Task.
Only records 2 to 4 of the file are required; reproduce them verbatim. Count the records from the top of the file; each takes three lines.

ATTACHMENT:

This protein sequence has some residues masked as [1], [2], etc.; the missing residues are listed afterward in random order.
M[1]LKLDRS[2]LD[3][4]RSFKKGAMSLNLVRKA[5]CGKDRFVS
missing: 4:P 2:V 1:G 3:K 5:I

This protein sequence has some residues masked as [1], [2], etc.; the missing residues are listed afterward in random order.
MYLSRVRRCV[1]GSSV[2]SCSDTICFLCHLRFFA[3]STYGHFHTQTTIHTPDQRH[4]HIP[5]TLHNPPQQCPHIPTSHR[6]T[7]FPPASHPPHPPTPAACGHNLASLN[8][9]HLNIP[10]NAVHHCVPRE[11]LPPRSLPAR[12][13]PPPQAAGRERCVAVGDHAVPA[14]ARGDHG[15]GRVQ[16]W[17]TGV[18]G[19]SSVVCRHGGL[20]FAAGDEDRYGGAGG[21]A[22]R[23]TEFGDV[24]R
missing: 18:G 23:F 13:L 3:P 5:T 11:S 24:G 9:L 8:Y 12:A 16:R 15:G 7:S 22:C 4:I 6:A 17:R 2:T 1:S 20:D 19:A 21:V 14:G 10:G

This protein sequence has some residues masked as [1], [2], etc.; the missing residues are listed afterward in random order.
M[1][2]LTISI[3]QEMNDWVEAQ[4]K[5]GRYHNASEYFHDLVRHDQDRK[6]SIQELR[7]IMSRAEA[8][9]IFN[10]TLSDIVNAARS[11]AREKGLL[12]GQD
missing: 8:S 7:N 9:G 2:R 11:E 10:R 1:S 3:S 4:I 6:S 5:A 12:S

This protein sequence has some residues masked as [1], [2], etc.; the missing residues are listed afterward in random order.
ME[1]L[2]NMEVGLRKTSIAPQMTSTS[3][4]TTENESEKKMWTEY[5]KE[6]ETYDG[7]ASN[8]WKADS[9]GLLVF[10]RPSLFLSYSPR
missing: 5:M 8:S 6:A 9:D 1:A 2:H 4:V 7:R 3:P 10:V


This protein sequence has some residues masked as [1], [2], etc.; the missing residues are listed afterward in random order.
MYLSRVRRCV[1]GSSV[2]SCSDTICFLCHLRFFA[3]STYGHFHTQTTIHTPDQRH[4]HIP[5]TLHNPPQQCPHIPTSHR[6]T[7]FPPASHPPHPPTPAACGHNLASLN[8][9]HLNIP[10]NAVHHCVPRE[11]LPPRSLPAR[12][13]PPPQAAGRERCVAVGDHAVPA[14]ARGDHG[15]GRVQ[16]W[17]TGV[18]G[19]SSVVCRHGGL[20]FAAGDEDRYGGAGG[21]A[22]R[23]TEFGDV[24]R
missing: 18:G 23:F 13:L 3:P 5:T 11:S 24:G 9:L 8:Y 12:A 16:R 15:G 7:S 22:C 4:I 6:A 17:R 2:T 1:S 20:D 19:A 21:V 14:G 10:G

This protein sequence has some residues masked as [1], [2], etc.; the missing residues are listed afterward in random order.
M[1][2]LTISI[3]QEMNDWVEAQ[4]K[5]GRYHNASEYFHDLVRHDQDRK[6]SIQELR[7]IMSRAEA[8][9]IFN[10]TLSDIVNAARS[11]AREKGLL[12]GQD
missing: 8:S 7:N 9:G 2:R 11:E 10:R 1:S 3:S 4:I 6:S 5:A 12:S

This protein sequence has some residues masked as [1], [2], etc.; the missing residues are listed afterward in random order.
ME[1]L[2]NMEVGLRKTSIAPQMTSTS[3][4]TTENESEKKMWTEY[5]KE[6]ETYDG[7]ASN[8]WKADS[9]GLLVF[10]RPSLFLSYSPR
missing: 5:M 8:S 6:A 9:D 1:A 2:H 4:V 7:R 3:P 10:V